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The 4 Common Headaches (That Aren't Migraine)

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Everyone at somepoint has had a headache, and unfortunately, a large percentage of individuals have also had migraine. In fact, according to the Migraine Research Foundation, one billion adults and children have migraine across the globe.

But how do you tell the difference between headaches and migraine? Though it may be hard to explain verbally, many of us who get both can tell almost immediately.

Migraine is actually a neurological condition impacted by hormone cycles, atmospheric pressure changes, and your body’s generation of particular chemicals. Headaches are far different and can vary significantly by what triggers them. In all, there are over 150 different kinds of headaches.

Rather than expound on every single one, allow me to highlight the most commonly experienced headaches.

1. The tension headache.

This is, unsurprisingly in this day and age, the most common headache since it’s usually brought on by neck, jaw, and cranial tension in the muscles. They typically last a short period of time and can generally be alleviated with over-the-counter medications, a gentle self-massage or a nap, if you have the liberty.

2. The cluster headache.

These kinds of headaches involve a searing pain that is either throbbing or constant (or both, in some cases) that feels as though an ice-pick is piercing through your head. Some individuals feel forced to pace because the pain is so intense they cannot stand or sit still. These aggressive headaches are often brought on in groups that happen anywhere between one and eight times a day, for two to three months at a time. Hence, the name cluster.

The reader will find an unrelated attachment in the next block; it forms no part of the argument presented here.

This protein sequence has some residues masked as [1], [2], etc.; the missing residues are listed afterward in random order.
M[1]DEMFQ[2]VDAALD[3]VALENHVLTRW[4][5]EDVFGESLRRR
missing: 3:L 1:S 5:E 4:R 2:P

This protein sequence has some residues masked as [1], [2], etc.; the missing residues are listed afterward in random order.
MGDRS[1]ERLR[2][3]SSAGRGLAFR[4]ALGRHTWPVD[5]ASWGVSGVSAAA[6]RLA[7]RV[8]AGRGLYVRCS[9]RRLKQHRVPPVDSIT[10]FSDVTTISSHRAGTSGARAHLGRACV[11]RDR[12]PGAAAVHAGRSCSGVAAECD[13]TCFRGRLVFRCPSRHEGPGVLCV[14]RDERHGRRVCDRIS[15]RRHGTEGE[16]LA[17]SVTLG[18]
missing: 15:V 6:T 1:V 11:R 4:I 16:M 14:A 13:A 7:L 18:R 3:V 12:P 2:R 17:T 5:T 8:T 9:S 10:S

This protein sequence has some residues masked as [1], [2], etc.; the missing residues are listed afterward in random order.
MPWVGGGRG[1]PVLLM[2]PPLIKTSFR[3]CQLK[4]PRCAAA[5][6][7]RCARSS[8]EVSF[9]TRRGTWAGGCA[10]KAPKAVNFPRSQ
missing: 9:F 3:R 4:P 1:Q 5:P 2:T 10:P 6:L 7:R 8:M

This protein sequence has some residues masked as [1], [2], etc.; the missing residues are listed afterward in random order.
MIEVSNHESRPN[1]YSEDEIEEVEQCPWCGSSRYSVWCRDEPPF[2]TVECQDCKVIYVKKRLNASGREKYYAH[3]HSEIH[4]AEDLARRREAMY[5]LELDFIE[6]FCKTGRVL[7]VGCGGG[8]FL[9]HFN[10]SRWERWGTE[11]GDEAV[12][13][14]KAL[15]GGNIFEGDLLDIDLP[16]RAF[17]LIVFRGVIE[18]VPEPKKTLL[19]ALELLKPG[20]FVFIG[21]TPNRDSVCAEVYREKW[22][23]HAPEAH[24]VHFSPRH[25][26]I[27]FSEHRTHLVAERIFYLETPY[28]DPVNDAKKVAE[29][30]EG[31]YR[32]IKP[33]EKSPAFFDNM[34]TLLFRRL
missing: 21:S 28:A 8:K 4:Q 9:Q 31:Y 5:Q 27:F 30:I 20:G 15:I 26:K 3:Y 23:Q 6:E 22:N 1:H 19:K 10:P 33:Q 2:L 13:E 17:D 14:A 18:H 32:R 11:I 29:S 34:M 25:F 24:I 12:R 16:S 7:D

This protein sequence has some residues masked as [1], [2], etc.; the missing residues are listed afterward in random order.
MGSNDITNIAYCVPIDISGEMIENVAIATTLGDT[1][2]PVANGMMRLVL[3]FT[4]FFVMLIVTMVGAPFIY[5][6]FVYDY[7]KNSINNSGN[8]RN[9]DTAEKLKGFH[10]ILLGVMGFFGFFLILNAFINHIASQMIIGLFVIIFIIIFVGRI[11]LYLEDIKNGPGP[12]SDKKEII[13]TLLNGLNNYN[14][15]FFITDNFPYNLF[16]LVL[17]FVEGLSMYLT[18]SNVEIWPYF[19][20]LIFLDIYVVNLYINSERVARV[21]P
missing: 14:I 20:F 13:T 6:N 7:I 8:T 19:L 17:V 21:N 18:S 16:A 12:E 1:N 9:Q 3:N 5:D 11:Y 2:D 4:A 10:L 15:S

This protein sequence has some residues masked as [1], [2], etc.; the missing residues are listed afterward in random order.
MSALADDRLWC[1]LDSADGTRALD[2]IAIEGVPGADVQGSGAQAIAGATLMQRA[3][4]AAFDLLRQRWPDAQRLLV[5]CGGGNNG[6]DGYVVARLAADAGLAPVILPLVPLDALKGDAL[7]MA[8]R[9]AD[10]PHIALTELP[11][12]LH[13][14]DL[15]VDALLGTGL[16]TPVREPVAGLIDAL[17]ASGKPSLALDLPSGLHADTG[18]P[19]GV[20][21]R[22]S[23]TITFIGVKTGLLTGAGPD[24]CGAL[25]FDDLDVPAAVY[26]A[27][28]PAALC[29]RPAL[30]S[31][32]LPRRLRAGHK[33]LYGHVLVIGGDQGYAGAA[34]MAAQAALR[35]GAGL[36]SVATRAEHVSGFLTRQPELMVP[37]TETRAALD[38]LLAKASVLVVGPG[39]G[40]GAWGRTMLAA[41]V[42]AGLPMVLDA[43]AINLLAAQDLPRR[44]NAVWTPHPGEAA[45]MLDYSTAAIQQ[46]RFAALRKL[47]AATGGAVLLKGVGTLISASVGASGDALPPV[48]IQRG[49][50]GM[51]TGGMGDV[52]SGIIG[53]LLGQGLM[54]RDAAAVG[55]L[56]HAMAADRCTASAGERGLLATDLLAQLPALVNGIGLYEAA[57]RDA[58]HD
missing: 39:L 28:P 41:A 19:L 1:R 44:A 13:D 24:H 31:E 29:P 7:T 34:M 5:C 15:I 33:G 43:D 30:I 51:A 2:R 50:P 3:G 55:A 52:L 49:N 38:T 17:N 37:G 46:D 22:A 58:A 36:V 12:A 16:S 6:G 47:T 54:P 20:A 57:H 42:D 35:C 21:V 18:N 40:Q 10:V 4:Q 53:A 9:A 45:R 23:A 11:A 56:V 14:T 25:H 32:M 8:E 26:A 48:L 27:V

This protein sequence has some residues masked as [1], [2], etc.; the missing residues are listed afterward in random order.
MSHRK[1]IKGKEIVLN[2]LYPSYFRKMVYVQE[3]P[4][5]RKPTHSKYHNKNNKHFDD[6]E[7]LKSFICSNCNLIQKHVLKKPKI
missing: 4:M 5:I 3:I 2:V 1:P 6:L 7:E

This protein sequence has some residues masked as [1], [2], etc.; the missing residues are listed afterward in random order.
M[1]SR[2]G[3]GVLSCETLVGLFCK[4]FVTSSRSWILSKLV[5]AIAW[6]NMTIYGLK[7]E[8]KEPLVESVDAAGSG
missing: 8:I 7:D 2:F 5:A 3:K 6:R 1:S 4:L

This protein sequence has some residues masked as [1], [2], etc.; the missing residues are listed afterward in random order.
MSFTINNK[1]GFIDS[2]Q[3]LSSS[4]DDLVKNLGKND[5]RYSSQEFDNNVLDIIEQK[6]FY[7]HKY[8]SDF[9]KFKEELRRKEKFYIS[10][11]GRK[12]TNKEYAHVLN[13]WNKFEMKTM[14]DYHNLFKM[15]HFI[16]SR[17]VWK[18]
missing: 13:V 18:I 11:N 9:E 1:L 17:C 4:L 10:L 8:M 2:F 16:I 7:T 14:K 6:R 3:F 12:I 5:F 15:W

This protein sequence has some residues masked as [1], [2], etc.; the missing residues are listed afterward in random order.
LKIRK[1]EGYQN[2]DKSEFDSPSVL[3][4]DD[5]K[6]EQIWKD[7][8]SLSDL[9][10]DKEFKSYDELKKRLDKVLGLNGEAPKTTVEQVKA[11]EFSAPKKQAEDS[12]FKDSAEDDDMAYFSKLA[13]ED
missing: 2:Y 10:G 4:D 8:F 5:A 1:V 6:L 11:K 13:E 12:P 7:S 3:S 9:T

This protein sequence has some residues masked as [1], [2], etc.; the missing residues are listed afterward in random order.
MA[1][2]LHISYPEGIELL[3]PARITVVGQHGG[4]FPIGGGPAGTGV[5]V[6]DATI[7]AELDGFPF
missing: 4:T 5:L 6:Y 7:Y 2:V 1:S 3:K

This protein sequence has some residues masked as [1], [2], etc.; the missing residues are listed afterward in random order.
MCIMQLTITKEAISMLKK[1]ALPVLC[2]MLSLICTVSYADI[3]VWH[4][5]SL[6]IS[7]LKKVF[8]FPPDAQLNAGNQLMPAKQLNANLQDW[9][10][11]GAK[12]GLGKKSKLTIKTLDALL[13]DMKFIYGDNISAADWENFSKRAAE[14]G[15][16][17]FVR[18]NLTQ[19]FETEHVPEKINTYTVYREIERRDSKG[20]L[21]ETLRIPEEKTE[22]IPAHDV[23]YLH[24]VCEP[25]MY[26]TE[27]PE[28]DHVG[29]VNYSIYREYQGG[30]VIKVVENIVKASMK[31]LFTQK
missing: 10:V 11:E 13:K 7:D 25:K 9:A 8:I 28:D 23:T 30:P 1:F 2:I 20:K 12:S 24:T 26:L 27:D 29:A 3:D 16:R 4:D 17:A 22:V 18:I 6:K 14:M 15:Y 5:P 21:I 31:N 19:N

3. The sinus headache.

If you’ve had a case of severe hay fever, influenza, the flu, or any other kind of sinus-related illness, you are probably all too acquainted with this one. These headaches typically cause a dull, deep-set pain sensation that can spread not only across the head, but also through the sinus cavities in your cheeks, forehead, or nose bridge.

4. The post-traumatic headache.

Post-traumatic stress headaches happen within a week after a head injury takes place. Vertigo, memory trouble, irritability, and extreme fatigue are common symptoms with this one. If you don’t feel better after a few weeks, make sure you contact your doctor as soon as possible.

Do you struggle with headaches? If so, what kinds have you experienced? Hopefully not all 150.

Getty image chachamal

Originally published: October 13, 2021
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